Pasco, Wash. - In a move that's expected to save tens of thousands of dollars annually, police officers in Pasco, Wash., will soon begin wirelessly transmitting electronic incident report forms from their squad cars to department headquarters.

Once operational, the new technology will allow Pasco officers to complete forms on laptop computers mounted in their vehicles. Officers then will transmit the forms wirelessly to headquarters, where they will be delivered to each member of the approval chain and archived in the department's database.

The department expects the new system, based on FormStream technology from NETdelivery Corp., to cut processing time for incident report forms from 30 minutes to a few seconds by eliminating the need for officers to return to the station to download the material. That change will save more than $180 a day, or more than $65,000 annually, according to Pasco police.

"We have been working with wireless systems in our patrol cars for four years, but have never had the capabilities to send complete forms wirelessly due to the large size of the files," said Captain Michael Aldridge, of the Pasco PD's Support Services Division. "The FormStream solution enables the forms to be broken down into small packets and sent through to headquarters in a matter of seconds. It also allows us to expedite the report process further by facilitating officers to attach digital files, such as pictures from a crime scene, to their reports."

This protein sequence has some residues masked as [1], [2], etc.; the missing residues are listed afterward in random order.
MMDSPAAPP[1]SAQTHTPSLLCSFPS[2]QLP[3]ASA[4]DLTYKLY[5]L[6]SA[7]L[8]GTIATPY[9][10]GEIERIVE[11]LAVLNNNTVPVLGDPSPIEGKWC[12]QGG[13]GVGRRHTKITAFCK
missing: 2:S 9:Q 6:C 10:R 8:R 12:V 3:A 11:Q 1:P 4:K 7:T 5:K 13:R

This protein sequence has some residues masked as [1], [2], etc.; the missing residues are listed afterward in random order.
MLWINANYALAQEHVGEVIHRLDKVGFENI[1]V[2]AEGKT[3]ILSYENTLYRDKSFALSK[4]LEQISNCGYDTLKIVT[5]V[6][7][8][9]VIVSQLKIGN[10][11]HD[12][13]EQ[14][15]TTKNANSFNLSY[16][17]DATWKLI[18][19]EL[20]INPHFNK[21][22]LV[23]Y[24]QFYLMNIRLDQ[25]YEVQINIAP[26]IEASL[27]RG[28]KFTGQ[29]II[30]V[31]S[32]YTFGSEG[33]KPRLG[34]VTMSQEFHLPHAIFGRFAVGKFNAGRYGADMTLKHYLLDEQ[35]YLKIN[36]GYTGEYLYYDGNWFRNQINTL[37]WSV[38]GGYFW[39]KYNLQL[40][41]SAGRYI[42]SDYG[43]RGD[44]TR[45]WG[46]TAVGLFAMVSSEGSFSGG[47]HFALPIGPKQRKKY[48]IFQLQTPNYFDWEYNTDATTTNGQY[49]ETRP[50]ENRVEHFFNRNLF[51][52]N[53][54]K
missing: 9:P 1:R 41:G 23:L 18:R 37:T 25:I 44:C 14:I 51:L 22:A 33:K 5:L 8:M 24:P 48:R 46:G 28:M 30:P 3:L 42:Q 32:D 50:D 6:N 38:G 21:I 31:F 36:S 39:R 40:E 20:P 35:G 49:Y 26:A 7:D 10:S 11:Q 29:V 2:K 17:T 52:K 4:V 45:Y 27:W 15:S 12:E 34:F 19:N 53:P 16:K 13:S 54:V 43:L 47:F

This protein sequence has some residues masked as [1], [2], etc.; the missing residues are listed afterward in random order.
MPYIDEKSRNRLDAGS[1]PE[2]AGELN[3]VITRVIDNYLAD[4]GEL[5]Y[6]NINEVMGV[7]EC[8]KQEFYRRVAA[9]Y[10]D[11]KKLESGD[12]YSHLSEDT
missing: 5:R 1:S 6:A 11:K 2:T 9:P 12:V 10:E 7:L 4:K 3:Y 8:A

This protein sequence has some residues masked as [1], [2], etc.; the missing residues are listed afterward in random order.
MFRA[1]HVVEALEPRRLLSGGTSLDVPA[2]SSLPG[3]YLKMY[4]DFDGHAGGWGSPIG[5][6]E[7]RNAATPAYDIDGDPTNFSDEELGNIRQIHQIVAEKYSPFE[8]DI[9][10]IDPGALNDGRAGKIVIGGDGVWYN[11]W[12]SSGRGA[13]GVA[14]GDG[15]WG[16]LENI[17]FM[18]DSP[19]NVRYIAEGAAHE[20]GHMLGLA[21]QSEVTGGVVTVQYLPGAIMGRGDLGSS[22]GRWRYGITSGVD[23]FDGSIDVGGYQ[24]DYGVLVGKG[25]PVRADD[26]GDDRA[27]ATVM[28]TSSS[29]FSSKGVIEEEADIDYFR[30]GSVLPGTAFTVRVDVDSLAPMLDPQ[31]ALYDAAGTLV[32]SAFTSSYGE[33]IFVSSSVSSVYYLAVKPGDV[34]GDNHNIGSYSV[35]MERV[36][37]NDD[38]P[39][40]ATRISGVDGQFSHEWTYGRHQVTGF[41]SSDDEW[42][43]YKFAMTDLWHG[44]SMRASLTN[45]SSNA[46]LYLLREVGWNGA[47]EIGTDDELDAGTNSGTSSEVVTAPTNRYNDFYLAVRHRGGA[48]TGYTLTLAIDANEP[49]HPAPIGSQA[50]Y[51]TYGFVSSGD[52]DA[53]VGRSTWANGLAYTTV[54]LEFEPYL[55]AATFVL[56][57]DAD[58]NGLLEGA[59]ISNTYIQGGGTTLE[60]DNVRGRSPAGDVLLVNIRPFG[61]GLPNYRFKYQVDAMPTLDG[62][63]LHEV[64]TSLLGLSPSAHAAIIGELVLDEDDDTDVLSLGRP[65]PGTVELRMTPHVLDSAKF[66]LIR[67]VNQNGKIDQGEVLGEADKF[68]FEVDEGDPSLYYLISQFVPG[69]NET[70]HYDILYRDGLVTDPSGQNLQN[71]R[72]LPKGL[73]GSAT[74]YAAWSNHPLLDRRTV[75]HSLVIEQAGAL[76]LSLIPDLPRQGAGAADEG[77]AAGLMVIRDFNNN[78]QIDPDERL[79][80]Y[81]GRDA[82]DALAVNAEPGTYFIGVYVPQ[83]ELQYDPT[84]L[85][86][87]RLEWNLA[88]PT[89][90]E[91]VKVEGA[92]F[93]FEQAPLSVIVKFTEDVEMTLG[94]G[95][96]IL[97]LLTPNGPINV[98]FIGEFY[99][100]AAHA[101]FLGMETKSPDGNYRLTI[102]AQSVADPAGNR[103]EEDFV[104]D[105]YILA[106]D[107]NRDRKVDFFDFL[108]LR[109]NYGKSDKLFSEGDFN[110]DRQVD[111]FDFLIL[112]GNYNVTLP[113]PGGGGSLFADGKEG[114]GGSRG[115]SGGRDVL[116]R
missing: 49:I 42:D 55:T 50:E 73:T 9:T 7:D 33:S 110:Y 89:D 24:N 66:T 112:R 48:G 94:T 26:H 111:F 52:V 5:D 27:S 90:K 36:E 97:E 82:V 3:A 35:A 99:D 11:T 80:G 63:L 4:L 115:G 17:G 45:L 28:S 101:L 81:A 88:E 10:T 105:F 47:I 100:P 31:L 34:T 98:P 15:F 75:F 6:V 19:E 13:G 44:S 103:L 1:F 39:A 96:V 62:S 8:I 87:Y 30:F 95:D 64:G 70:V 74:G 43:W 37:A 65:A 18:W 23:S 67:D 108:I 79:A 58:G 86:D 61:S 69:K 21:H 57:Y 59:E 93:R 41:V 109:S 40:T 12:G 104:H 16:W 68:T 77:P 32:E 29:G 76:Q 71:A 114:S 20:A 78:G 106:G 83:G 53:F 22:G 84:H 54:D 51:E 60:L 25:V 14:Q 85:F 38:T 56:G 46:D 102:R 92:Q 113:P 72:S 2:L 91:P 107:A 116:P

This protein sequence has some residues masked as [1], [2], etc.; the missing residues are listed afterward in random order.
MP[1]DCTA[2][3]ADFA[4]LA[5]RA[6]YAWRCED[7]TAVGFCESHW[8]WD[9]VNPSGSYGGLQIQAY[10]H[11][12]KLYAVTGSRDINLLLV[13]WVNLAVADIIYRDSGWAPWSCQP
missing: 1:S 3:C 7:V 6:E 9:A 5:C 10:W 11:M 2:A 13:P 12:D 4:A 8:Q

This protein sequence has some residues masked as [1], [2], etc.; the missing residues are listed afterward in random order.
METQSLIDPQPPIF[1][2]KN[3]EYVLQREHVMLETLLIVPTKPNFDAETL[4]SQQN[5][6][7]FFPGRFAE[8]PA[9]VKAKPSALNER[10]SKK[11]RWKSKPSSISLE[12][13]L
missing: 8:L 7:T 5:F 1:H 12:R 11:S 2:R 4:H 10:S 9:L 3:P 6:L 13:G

The new technology, which should be completely installed by mid-summer, also allows the department to automate the routing and approval process for police reports. The department currently handles all routing, approval and storage of the reports manually and in hardcopy form.

Steve Towns, Editor Steve Towns  | 

Steve Towns is the former editor of Government Technology, and former executive editor for e.Republic Inc., publisher of GOVERNING, Government TechnologyPublic CIO and Emergency Management magazines. He has more than 20 years of writing and editing experience at newspapers and magazines, including more than 15 years of covering technology in the state and local government market. Steve now serves as the Deputy Chief Content Officer for e.Republic.